I have a small question, is there a theorem about the order of the elements in the multiplicative group $\mathbb{Z}_p^*$ when $p$ is prime?

I'm looking into the reduction of order finding to factoring. could it be that the order of all elements $x \in \mathbb{Z}_p^*$ are odd. Because for an even order $r$ (thus $x^r \equiv 1$ mod $p$) we have:

$(x^{r/2}-1)(x^{r/2}+1) = x^r -1 \equiv 0$ (mod $p$)

which means $(x^{r/2}-1)$ and $(x^{r/2}+1)$ would be two factor of $p$ which would be a contradiction.

  • $\begingroup$ What is the order of $-1$? If $a b \equiv 0 $ you can only say that $a\equiv 0 $ or $b \equiv 0$. $\endgroup$ – gammatester May 5 '18 at 13:39
  • $\begingroup$ Not both, only one of the factors is divisible by $p$ (except perhaps, when $p=2$) $\endgroup$ – Peter May 5 '18 at 13:43
  • 2
    $\begingroup$ It is known that $\Bbb Z_p^*$ is cyclic when $p$ is prime. From there arguing about the order of elements is not very difficult. $\endgroup$ – Arthur May 5 '18 at 13:47
  • $\begingroup$ Given a prime $p$ the order of $\mathbb{Z}_p^*$ is exactly $p-1$. $\endgroup$ – Yanko May 5 '18 at 14:01

The multiplicative group of integers modulo a prime $p$ is cyclic of order $p-1$. In particular, it contains exactly $\varphi(k)$ elements of order $k$ for each $k$ that divides $p-1$, and contains no elements of order $k$ if $k$ does not divide $p-1$. Here, $\varphi(k)$ is the Euler phi function.

(This because a cyclic group of order $n$ has exactly one subgroup of order $d$ for each divisor $d$ of $n$, and has $\varphi(n)$ generators, i.e., elements of order exactly $n$).

This means the only case in which $\mathbb{Z}_{p}^*$ only has elements of odd order is when $p=2$, when the group is trivial.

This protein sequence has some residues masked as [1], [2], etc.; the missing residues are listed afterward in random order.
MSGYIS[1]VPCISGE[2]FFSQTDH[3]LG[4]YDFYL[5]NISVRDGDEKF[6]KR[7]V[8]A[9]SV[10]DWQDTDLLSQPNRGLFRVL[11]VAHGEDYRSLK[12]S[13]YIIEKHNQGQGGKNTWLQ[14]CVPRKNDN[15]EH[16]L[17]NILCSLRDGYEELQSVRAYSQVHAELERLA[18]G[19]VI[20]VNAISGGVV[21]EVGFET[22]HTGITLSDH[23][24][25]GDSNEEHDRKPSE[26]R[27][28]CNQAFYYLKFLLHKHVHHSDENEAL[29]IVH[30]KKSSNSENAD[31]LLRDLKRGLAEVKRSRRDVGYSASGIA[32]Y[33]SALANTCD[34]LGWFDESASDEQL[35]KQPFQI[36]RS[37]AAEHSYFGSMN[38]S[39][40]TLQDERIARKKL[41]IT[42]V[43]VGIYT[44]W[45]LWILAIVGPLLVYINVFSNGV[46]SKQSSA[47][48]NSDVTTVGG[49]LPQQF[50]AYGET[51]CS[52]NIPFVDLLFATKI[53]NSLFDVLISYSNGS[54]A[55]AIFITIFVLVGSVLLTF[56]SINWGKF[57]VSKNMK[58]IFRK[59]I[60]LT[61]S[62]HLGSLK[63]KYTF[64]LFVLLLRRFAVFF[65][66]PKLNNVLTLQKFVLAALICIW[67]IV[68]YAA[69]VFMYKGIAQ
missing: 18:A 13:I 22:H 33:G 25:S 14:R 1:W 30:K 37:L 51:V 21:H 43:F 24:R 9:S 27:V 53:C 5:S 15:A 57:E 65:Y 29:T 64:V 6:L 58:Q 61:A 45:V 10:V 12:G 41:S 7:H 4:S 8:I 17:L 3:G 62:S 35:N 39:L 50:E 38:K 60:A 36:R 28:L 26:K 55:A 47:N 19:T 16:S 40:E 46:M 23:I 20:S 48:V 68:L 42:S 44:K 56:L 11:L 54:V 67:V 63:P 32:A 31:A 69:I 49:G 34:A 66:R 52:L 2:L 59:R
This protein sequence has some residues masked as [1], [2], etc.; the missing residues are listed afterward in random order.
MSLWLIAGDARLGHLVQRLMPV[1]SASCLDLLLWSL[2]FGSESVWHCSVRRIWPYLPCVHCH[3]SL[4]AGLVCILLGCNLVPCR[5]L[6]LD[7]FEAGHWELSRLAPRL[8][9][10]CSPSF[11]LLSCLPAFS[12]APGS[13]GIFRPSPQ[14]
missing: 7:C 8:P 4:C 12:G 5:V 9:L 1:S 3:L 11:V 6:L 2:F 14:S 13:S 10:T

The reason your argument does not go through to its conclusion is that if $x$ is of even order $r$, then $x^{r/2}$ is of order $2$. And there is exactly one element of order $2$ in $\mathbb{Z}_p^*$, namely $[-1]$ (the class of $-1$. That means that the factor $x^{r/2}+1$ is actually congruent to $0$ modulo $p$. Also, your conclusion that the factors $x^{r/2}+1$ and $x^{r/2}-1$ “would be two factors of $p$” is incorrect: you have that $p$ divides the product, and hence divides at least one factor. Not that the two factors divide $p$. Indeed, $p$ divides $x^{r/2}+1$ as noted above.


Since the order of $\mathbb Z_p^*$ is $p-1$, the order of every element divides $p-1$ by Lagrange. From which we get Fermat's little theorem...

Also, as Arthur points out, $\mathbb Z_p^*$ is known to be cyclic. Thus there is an element of order $p-1$. And there are $\phi(d)$ elements of order $d$ for every $d$ dividing $p-1$ (where $\phi$ is the totient function).

  • $\begingroup$ We can do better than this. For instance, in $\Bbb Z_5^*$ it is true that the order of each element divides $4$, but your answer doesn't say whether there actually is an element of order $4$. $\endgroup$ – Arthur May 5 '18 at 14:16
  • $\begingroup$ @Arthur yes. That is better... $\endgroup$ – Chris Custer May 5 '18 at 14:32

Your Answer

By clicking “Post Your Answer”, you agree to our terms of service, privacy policy and cookie policy

Not the answer you're looking for? Browse other questions tagged or ask your own question.